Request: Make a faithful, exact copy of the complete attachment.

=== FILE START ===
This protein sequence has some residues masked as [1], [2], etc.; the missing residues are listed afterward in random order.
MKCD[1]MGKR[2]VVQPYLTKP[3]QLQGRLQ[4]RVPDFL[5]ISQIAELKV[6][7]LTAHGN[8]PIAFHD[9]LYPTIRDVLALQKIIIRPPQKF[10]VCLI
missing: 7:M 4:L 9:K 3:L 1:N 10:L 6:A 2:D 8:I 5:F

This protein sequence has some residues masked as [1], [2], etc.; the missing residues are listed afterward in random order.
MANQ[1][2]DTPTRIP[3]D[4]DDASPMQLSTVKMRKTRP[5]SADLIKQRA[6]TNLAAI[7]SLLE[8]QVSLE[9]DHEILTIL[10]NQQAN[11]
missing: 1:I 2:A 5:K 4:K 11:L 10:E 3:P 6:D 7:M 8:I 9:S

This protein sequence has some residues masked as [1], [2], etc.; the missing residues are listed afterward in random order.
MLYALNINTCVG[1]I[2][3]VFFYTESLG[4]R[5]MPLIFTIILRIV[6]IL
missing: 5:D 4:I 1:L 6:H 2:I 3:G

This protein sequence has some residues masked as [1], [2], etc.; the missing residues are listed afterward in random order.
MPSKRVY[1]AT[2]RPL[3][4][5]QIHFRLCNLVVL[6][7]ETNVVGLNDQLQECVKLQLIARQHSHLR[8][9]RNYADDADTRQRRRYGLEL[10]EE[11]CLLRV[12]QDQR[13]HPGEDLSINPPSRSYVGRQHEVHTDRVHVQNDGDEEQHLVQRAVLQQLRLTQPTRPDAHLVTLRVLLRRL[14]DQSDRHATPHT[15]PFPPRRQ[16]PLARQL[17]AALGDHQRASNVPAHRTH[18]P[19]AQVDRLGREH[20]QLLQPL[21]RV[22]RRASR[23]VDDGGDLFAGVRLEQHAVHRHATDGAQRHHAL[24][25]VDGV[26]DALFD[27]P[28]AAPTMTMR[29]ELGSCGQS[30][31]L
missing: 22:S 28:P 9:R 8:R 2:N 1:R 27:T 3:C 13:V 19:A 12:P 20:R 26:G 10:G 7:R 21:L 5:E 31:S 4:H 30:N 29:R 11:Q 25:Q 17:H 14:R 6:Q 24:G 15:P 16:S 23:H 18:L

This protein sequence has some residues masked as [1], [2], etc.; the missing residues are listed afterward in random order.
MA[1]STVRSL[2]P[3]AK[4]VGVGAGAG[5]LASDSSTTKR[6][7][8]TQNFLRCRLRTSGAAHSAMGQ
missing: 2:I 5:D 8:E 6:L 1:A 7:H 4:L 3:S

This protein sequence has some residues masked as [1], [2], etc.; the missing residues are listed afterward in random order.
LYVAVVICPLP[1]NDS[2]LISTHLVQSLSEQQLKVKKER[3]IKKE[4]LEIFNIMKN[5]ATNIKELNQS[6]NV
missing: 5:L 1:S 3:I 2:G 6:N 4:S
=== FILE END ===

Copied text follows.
This protein sequence has some residues masked as [1], [2], etc.; the missing residues are listed afterward in random order.
MKCD[1]MGKR[2]VVQPYLTKP[3]QLQGRLQ[4]RVPDFL[5]ISQIAELKV[6][7]LTAHGN[8]PIAFHD[9]LYPTIRDVLALQKIIIRPPQKF[10]VCLI
missing: 7:M 4:L 9:K 3:L 1:N 10:L 6:A 2:D 8:I 5:F

This protein sequence has some residues masked as [1], [2], etc.; the missing residues are listed afterward in random order.
MANQ[1][2]DTPTRIP[3]D[4]DDASPMQLSTVKMRKTRP[5]SADLIKQRA[6]TNLAAI[7]SLLE[8]QVSLE[9]DHEILTIL[10]NQQAN[11]
missing: 1:I 2:A 5:K 4:K 11:L 10:E 3:P 6:D 7:M 8:I 9:S

This protein sequence has some residues masked as [1], [2], etc.; the missing residues are listed afterward in random order.
MLYALNINTCVG[1]I[2][3]VFFYTESLG[4]R[5]MPLIFTIILRIV[6]IL
missing: 5:D 4:I 1:L 6:H 2:I 3:G

This protein sequence has some residues masked as [1], [2], etc.; the missing residues are listed afterward in random order.
MPSKRVY[1]AT[2]RPL[3][4][5]QIHFRLCNLVVL[6][7]ETNVVGLNDQLQECVKLQLIARQHSHLR[8][9]RNYADDADTRQRRRYGLEL[10]EE[11]CLLRV[12]QDQR[13]HPGEDLSINPPSRSYVGRQHEVHTDRVHVQNDGDEEQHLVQRAVLQQLRLTQPTRPDAHLVTLRVLLRRL[14]DQSDRHATPHT[15]PFPPRRQ[16]PLARQL[17]AALGDHQRASNVPAHRTH[18]P[19]AQVDRLGREH[20]QLLQPL[21]RV[22]RRASR[23]VDDGGDLFAGVRLEQHAVHRHATDGAQRHHAL[24][25]VDGV[26]DALFD[27]P[28]AAPTMTMR[29]ELGSCGQS[30][31]L
missing: 22:S 28:P 9:R 8:R 2:N 1:R 27:T 3:C 13:V 19:A 12:P 20:R 26:G 10:G 7:R 21:L 5:E 31:S 4:H 30:N 29:R 11:Q 25:Q 17:H 14:R 6:Q 24:G 15:P 16:S 23:H 18:L

This protein sequence has some residues masked as [1], [2], etc.; the missing residues are listed afterward in random order.
MA[1]STVRSL[2]P[3]AK[4]VGVGAGAG[5]LASDSSTTKR[6][7][8]TQNFLRCRLRTSGAAHSAMGQ
missing: 2:I 5:D 8:E 6:L 1:A 7:H 4:L 3:S

This protein sequence has some residues masked as [1], [2], etc.; the missing residues are listed afterward in random order.
LYVAVVICPLP[1]NDS[2]LISTHLVQSLSEQQLKVKKER[3]IKKE[4]LEIFNIMKN[5]ATNIKELNQS[6]NV
missing: 5:L 1:S 3:I 2:G 6:N 4:S